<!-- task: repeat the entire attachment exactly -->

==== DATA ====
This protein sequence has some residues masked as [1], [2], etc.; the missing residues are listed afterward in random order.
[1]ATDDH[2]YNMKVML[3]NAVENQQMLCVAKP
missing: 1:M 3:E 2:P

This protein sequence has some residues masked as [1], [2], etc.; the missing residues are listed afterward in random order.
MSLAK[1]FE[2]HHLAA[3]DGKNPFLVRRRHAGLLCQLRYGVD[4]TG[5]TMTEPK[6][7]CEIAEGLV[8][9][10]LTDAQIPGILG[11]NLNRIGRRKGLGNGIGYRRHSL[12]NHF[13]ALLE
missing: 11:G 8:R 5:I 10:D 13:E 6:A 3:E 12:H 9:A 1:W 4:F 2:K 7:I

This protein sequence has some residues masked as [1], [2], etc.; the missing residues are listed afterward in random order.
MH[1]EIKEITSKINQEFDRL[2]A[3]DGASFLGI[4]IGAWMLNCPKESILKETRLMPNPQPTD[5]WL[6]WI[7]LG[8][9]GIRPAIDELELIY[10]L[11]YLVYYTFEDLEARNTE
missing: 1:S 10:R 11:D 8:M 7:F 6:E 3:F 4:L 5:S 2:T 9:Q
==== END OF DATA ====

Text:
This protein sequence has some residues masked as [1], [2], etc.; the missing residues are listed afterward in random order.
[1]ATDDH[2]YNMKVML[3]NAVENQQMLCVAKP
missing: 1:M 3:E 2:P

This protein sequence has some residues masked as [1], [2], etc.; the missing residues are listed afterward in random order.
MSLAK[1]FE[2]HHLAA[3]DGKNPFLVRRRHAGLLCQLRYGVD[4]TG[5]TMTEPK[6][7]CEIAEGLV[8][9][10]LTDAQIPGILG[11]NLNRIGRRKGLGNGIGYRRHSL[12]NHF[13]ALLE
missing: 11:G 8:R 5:I 10:D 13:E 6:A 3:E 12:H 9:A 1:W 4:F 2:K 7:I

This protein sequence has some residues masked as [1], [2], etc.; the missing residues are listed afterward in random order.
MH[1]EIKEITSKINQEFDRL[2]A[3]DGASFLGI[4]IGAWMLNCPKESILKETRLMPNPQPTD[5]WL[6]WI[7]LG[8][9]GIRPAIDELELIY[10]L[11]YLVYYTFEDLEARNTE
missing: 1:S 10:R 11:D 8:M 7:F 6:E 3:F 4:L 5:S 2:T 9:Q